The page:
GDPR Compliance In Action: Opt-In Consent Forms

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At some point you need to stop asking whether you’re prepared for GDPR compliance, and start showing how you’re ready for the biggest change to the internet in a generation.

Commonly referred to by its acronym, GDPR is the European Union’s General Data Protection Regulation. It becomes effective on May 25, 2018. We’ve produced quite a bit of information about the new regulation, including podcasts, blog posts, eBooks and webinars.

In a nutshell, GDPR:

  • The key principle of GDPR gives consumers control of their data
  • Applies to the 28-nation European Union’s 510+ million citizens, as well as any business doing business with them, regardless of where they are based
  • Fines of up to 4 percent of total global revenue for violations

Most of us leave thousands of fingerprints of our personal data throughout the Internet from social media, retail shops, banks and financial institutions, and elsewhere. News headlines in recent years highlighted who is legally and illegally using that data (and somewhere in between), whether data hacks at Target, Home Depot and Experian to Cambridge Analytica’s shady harvesting of data from more than 50 million Facebook profiles.

In many ways, the collection and use of that data begins with vague, misleading opt-out forms or confusing terms-of-service agreements. Now, EU residents will have the freedom to opt in, rather than the burden of opting out. And consent must be easy to withdraw.

David Fowler, who is Act-On’s head of privacy, compliance, and deliverability, has been in the front row in many of the conversations clarifying what GDPR means for Act-On and its thousands of customers.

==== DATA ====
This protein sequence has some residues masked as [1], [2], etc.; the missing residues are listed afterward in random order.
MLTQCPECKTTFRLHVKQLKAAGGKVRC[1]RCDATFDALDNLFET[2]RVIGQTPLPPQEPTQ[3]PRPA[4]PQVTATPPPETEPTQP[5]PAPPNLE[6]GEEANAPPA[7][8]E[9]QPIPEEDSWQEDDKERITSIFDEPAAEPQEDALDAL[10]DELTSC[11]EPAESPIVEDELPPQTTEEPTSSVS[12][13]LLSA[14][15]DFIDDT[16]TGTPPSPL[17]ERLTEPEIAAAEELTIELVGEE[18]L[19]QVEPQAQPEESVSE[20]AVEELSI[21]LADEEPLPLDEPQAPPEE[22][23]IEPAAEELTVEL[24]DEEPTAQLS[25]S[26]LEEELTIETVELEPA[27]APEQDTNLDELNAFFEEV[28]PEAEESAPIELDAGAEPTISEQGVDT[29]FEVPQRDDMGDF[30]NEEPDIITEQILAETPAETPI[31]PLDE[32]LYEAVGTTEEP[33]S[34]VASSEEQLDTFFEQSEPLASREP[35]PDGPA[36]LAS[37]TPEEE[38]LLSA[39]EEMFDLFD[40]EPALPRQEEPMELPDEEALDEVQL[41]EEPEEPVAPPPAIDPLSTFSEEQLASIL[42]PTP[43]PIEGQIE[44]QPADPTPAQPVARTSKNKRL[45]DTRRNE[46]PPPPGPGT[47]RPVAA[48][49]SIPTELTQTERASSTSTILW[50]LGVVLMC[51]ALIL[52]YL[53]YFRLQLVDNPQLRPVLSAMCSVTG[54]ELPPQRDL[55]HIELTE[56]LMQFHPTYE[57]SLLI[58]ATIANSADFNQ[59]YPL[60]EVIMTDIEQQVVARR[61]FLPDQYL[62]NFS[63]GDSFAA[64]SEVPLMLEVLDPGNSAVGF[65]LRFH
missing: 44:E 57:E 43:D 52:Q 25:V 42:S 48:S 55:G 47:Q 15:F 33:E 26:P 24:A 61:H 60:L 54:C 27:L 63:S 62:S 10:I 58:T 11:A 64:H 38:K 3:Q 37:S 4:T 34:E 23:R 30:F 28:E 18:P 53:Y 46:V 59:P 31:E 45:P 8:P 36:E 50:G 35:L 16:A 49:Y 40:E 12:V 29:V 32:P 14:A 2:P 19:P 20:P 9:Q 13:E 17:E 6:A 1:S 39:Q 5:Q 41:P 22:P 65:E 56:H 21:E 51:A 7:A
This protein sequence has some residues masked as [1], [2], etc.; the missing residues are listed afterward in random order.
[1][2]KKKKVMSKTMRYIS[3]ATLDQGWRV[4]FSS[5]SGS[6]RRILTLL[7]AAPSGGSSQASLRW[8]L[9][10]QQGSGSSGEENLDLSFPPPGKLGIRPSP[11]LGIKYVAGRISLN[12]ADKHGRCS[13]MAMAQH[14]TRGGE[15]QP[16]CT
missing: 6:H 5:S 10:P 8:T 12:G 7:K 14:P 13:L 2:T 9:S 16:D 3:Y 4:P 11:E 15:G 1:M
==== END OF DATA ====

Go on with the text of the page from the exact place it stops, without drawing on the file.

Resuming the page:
Fowler said despite the real challenges that come with complying with GDPR, this also presents an opportunity for companies to reset their standards for email engagement, embrace a new normal, and “reap the benefits of what should be a more engaged funnel and customer base as fortunate side effect.”

“This is an opportunity to reassess your opt-in list strategy for more engaged prospects in your funnel,” he said. “Yes, GDPR may be forcing our hand, but adding a strategic opt-in strategy to your forms used in inbound lead generation campaigns will allow your prospects to self-select into the types of messages they want to receive – from their very first interaction with your brand. With the proper strategy in place this will allow for more effective segmentation and tailored methods of engagement, which should cause an organic lift in engagement in your funnel.”

At Act-On, back in 2016, we undertook a third-party assessment of our preparedness for GDPR through a company called Truste, which is an organization that certifies our website and our privacy principles. From their assessment, we put together a working plan of what we needed to do for GDPR compliance.

One of those items was rewording our opt-in consent forms to be in compliance with the regulation, and then pushing out that change across all the hundreds of forms we may be using in our own marketing operations.

[podloveaudio src="" duration="7:57" title="Ep. 75 | GDPR Compliance and Opt-In Consent Forms"]

We recently chatted with Robert Kohnke, Act-On’s Marketing Operations Strategist and the person in charge of adding our GDPR-compliant consent to all of our forms. You can listen to our interview on our Rethink Marketing podcast, episode 75.

Robert said Act-On’s legal, compliance, and marketing teams worked together to draft the new consent language. The goal was to be compliant, but not too long that it became a roadblock to someone completing a form.

Once the language was settled on, Robert created a new form in Act-On, and then added the new opt-in language into a field. He then saved that field as a template, which he was able to quickly drag and drop into all of Act-On’s other forms.

Act-On recently created an eBook on Using Act-On to Manage Consent for the GDPR. It covers the step-by-step processes for creating compliant forms, as well as segmenting your master lists to reflect those who have opted in, as well as clear out those who want their information removed.

For more information about GDPR, visit our GDPR hub.